Social Engineering: This is a common psychological manipulation technique used by cyber attackers to trick innocent users into handing over confidential or sensitive information. It is advised that all personal identifiable information is not unnecessarily disclosed online. For example, answers to secret questions such as mother’s maiden name should not be stated except during the initial registration on a secured website. Other techniques used are phishing mails appearing to be from a bank, pretexting and false court notice to appear etc.

Data Encryption:  This is the conversion of data from a readable format into a coded form that can only be read or processed after decryption. The use of encryption will guarantee safety of the user’s information sent between a browser and a server such information include; Personal Identifiable Information (PII), payment data information and so on. Therefore, the use of encrypted mail service such as ProtonMail, and file sharing will be advised. In the event where a user cannot access encrypted email or file sharing device, files should be zipped with a password.

Software Updates: Users should update the software on their devices regularly because these updates usually fix or eradicate computer bugs, prevent the spread of viruses on other devices, protects data on the device, and patch security vulnerabilities.

Cyber Training: Users are advised to read up on cyber updates on latest threats, educate and train employees on how to avoid risks. Also, treat suspicious emails and unknown client inquiries. For example, ensure attachments from suspicious emails are not downloaded to the desktop/personal computers.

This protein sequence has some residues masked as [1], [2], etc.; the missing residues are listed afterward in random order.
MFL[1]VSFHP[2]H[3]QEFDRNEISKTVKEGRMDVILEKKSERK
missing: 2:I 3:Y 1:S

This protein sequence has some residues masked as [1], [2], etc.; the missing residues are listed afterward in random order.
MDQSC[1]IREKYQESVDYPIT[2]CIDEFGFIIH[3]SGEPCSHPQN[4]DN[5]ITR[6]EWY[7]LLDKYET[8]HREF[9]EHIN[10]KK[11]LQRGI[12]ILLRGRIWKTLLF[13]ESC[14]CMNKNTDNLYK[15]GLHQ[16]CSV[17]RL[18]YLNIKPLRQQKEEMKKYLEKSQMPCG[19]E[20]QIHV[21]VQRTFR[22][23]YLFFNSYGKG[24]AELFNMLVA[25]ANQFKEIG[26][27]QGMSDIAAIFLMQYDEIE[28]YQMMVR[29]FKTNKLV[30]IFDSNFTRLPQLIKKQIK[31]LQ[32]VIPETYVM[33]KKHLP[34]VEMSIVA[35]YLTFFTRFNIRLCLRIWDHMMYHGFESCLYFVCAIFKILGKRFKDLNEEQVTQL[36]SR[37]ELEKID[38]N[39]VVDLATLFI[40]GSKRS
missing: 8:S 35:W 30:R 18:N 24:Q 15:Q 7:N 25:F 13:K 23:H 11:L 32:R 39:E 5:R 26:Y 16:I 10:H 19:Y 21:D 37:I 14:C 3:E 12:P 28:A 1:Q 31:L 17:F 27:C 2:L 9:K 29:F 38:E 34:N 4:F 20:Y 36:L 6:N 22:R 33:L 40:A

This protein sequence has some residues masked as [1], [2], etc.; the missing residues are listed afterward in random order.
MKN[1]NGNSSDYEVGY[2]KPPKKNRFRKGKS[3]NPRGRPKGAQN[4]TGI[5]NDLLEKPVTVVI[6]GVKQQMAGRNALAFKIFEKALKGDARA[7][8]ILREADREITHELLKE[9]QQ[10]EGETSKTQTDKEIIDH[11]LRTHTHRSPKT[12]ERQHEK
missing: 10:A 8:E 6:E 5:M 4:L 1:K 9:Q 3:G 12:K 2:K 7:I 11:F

Incident Management: This involves the management of cyber risk which could be done by in-house expertise or by 3rd party experts who carry out forensic investigations in the event that a breach occurs.  It is extremely crucial that the plan is approved by the management of the firm and they are also carried along when consequential changes are done to the said plan. The incident response plan should contain the following:

  1. Identification of the asset to be protected;
  2. Identification and allocation of responsibilities in the event of a cyber security incident;
  3. Engage 3rd party experts or in house expertise for incident response / forensic investigations in case of a cyber breach incident;
  4. The equipment and technology to detect and address a cyber security breach;
  5. Containment strategy by disconnecting systems immediately or collect evidence against the cyber attacker who perpetrated the system;
  6. Communication strategy for internal and external stakeholders and law enforcement agencies.

In conclusion, it is critical to note that total prevention from cyber-attacks is impossible and it is the duty of stakeholders in the legal industry to take a risk based approach to ensure protection and mitigation of threats. The industry regulators should create standards and cybersecurity guidelines. It is also advised that lawyers purchase cyber-liability insurance or engage technology vendors who offer cyber insurance to cover liabilities in the event of a breach. It is crucial to have a cybersecurity policy and hygiene well immersed into operations and all layers of their organogram. Finally, law firms can prepare an incident response plan in the event that the inevitable occurs to prevent irretrievable loss of assets.

By Motunrayo Akinyemi (@Mssrayo), Lagos, Nigeria.